From Sketch to Painting: Simplifying

While preparing the illustrations for the “National Geographic Book of Prehistoric Mammals” with Alan Turner we agreed that we needed a double page spread image showing the sabertooth cat Smilodon populator in pursuit of its prey.

The core image was a couple of sabertooths leaping from behind a fallen tree on an unsuspecting Macrauchenia.

From that central image I ellaborated on the concept of a mixed herd of grazers including several macrauchenias an some South American horses. I played with the impression of a diversity of animals exploding in different directions as their peaceful grazing was interrupted by the predators.

But looking at the sketch I felt I had somehow overdone it, and I decided more simplicity was needed.
So, off went the horses (although one of them “mutated” into a Macrauchenia…), and the remaining elements got spread out a bit to fill the double-page spread format. Now the animals had more room to breath and the whole thing was more relaxing to look at. This third sketch went to the canvas with hardly any modification.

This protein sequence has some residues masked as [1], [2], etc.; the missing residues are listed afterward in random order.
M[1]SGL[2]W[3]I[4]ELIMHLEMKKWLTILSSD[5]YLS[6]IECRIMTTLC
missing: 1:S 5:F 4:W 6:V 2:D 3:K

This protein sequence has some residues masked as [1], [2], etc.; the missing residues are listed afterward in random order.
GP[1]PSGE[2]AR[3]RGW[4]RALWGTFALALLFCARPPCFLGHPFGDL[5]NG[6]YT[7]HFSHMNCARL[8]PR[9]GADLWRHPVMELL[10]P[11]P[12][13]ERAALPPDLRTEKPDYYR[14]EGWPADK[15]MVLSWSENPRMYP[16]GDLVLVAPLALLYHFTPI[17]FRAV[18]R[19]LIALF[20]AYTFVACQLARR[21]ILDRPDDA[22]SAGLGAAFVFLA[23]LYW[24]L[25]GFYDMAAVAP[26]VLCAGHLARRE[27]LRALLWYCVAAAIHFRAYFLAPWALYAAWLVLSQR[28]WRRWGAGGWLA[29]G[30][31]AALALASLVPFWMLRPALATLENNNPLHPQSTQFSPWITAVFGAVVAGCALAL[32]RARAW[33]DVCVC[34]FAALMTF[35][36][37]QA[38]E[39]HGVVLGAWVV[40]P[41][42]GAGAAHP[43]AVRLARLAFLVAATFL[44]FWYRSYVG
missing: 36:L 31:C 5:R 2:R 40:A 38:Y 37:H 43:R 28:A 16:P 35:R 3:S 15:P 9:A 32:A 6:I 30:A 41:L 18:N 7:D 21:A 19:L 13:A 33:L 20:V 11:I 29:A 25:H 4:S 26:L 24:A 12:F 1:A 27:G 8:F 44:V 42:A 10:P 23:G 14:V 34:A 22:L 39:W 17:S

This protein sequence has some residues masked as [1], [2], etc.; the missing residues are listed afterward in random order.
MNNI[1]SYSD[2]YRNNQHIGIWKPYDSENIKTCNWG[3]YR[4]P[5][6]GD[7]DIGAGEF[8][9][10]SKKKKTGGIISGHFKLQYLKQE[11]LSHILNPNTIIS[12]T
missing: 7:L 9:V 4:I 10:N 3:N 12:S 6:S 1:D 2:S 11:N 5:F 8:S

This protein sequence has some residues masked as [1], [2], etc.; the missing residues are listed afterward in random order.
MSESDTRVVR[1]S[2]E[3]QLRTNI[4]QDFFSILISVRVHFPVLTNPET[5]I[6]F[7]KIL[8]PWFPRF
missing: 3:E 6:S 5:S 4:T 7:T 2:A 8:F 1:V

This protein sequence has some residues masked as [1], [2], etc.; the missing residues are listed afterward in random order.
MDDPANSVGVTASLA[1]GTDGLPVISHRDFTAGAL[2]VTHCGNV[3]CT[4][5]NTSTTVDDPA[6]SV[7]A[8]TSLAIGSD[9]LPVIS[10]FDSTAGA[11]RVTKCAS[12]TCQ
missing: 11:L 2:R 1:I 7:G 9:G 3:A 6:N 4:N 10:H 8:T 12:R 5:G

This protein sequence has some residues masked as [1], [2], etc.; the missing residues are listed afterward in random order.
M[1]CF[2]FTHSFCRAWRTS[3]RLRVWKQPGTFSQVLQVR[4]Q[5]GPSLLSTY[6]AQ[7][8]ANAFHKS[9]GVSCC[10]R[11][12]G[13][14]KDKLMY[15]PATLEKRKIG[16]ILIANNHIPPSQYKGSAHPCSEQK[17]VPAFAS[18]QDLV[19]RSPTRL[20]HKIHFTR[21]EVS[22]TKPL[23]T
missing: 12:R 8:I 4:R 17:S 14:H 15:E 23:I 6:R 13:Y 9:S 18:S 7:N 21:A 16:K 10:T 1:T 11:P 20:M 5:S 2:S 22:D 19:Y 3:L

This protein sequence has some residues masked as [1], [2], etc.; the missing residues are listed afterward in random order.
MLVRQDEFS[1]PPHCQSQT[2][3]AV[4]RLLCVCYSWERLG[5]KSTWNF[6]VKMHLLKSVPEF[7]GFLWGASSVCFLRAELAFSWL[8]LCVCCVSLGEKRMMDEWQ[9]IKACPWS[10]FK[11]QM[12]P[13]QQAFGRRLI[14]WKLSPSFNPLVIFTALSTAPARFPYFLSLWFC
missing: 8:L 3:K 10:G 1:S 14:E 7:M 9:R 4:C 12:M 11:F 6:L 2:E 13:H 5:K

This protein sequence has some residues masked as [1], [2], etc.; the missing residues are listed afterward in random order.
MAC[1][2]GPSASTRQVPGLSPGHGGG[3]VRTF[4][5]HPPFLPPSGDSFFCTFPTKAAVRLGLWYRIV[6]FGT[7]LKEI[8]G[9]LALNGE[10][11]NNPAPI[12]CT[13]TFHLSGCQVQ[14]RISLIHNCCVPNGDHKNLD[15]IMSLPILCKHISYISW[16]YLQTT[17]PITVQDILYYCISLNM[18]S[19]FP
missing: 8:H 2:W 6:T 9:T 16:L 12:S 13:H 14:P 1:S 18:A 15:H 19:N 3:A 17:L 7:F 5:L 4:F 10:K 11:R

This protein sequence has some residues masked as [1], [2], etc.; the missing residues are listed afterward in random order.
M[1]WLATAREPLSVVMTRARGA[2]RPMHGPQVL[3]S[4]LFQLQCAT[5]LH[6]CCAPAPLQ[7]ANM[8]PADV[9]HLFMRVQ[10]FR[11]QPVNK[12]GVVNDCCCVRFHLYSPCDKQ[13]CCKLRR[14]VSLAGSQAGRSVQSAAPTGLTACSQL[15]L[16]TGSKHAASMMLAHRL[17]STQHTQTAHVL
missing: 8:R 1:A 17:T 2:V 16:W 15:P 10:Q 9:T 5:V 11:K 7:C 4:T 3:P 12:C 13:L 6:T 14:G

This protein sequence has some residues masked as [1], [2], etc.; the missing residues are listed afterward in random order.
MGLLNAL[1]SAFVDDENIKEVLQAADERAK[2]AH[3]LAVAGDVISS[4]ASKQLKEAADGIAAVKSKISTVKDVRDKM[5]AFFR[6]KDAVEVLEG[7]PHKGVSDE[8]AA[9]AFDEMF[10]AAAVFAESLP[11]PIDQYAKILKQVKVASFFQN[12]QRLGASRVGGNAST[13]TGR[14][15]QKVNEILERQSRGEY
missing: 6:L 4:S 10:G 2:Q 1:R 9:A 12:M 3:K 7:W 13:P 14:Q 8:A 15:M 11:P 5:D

Looking at the final painting and the sketches all these years after, I get the impression that the more “crowded” alternative could have worked as well after all, if only I had had more time… but the practical fact was that to paint that version in oils would have been too time-consuming given the tight deadlines for the whole book project!

OLYMPUS DIGITAL CAMERA

Sometimes you cannot separate too clearly the creative needs from the more mundane circumstances of your work, but often, in spite of the frustrations, the results improve thanks to those limitations… often, but not always, and not neccessarily!

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Posted on 27/07/2017, in Uncategorized. Bookmark the permalink. 2 Comments.

  1. Sheila Collins

    I learn something new from every one of your blog posts. Thank you.

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